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Spending Hours on the Co-op Board Minutes

The standard advice to apartment buyers is to make sure someone reviews the board minutes. But why? What’s in the minutes that is so important? It turns out to be quite a bit.

A co-op board’s minutes provide lawyers with the best window into the inner workings of a building: disputes between shareholders, pending lawsuits, bills coming down the line for major capital repairs, and votes on issues like whether an owner can rent out his or her apartment. They provide a sense of what a board is like and what issues may affect the buyer, said Luigi Rosabianca, the principal and founder of the law firm Rosabianca & Associates.

“You can find out about the guy smoking too much in Apartment 4A or the barking dog in another apartment or that the roof needs repair,” Mr. Rosabianca said. “It can contain social nuances and issues as substantial as a financial crisis.”

The board of directors of a co-op usually meets monthly to discuss building business, with a break over the summer. The board is required to keep a record of what happens in the meeting.

The minutes, usually just a summary of the meeting, are sometimes sanitized to mask certain controversial issues, said Steven R. Wagner, a lawyer specializing in real estate at Porzio, Bromberg & Newman.

Lawyers for buyers generally want to see 18 months’ to three years’ worth of minutes during the buying process, as a way of ensuring that the buyer knows as much as possible about the state of the building and the apartment before money is put in escrow. They generally review the minutes once an offer is accepted and before a contract is signed.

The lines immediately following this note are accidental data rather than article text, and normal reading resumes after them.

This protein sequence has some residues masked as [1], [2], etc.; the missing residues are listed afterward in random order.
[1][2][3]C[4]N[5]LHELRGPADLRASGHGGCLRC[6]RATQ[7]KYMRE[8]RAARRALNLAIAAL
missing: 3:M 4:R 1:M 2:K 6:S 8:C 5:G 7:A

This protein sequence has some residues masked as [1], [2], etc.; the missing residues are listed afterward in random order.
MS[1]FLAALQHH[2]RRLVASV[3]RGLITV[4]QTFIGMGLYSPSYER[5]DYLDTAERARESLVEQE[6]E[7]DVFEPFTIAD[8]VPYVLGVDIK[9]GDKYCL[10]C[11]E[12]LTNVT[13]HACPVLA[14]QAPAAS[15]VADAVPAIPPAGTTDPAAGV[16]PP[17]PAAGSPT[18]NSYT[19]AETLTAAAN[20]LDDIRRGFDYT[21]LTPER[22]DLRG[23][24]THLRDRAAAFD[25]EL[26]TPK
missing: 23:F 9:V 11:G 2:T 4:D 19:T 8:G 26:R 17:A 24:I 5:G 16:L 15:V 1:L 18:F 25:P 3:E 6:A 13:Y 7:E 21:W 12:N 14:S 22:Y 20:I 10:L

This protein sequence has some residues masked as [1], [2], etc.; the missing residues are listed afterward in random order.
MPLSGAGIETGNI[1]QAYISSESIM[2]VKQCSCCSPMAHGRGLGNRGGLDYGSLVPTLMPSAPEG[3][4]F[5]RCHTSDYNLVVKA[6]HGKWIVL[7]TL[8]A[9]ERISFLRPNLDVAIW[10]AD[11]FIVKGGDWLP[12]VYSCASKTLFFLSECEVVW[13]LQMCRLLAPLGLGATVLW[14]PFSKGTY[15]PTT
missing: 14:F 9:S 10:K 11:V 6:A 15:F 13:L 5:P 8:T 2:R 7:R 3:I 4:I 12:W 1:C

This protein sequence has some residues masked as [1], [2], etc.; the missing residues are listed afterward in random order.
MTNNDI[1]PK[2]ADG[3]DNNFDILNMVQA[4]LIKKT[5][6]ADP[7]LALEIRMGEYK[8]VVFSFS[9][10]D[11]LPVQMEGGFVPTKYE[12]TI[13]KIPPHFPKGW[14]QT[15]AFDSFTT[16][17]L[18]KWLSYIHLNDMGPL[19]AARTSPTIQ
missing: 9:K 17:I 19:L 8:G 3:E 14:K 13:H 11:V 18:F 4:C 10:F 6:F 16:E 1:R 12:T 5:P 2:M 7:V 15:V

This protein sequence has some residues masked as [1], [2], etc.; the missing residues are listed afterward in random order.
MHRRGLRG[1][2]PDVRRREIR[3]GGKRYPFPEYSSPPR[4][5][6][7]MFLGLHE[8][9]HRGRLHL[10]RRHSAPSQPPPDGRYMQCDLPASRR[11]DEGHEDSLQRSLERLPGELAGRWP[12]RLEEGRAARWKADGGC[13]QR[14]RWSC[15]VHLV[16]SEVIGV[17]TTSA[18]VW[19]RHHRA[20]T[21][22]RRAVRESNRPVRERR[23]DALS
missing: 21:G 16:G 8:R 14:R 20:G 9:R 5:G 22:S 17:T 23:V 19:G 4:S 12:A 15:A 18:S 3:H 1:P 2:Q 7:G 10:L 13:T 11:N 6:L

Usually a real estate lawyer or a paralegal will look over the minutes on site in the building, and prospective buyers can go along; alternatively, if the co-op allows it, the interested buyers can read them on their own. But a prospective buyer unfamiliar with the nuances of deciphering minutes might miss important clues about impending expenses or other issues that a lawyer might pick up on; and the buyer lacks the connections to get additional information from management firms if necessary. Also, not just any lawyer will do, said Daniela Kunen, a broker with Douglas Elliman Real Estate. “The attorney should be a real estate expert familiar with co-ops,” she said.

Lawyers also look at a building’s financial statements, though minutes serve a different purpose. Financial statements look back over what has happened in the last year, Mr. Wagner noted, while minutes can help a lawyer better understand what changes are likely to occur. Board members might discuss a possible lawsuit against the building that has yet to be filed, or impending work on the facade or the heating system. These issues can lead to special assessments or increases in maintenance, or to a flip tax, if the building doesn’t have enough cash reserves to address them.

Buyers can also learn about the temperament of the board, from the way it addresses problems and implements rules, said Eva Talel, a partner of Stroock & Stroock & Lavan who is in charge of the co-op/condominium board representation group. In a building that allows shareholders to rent out their apartments, for example, a look at the minutes might reveal to a lawyer that the board allows such rentals only after an owner has been in the building for three or five years, Ms. Talel said. The board may also demand that owners adhere strictly to rules governing what is and is not allowed on their terraces. “You may have a vision of a garden,” she said, “only to find that you are restricted to two potted plants.”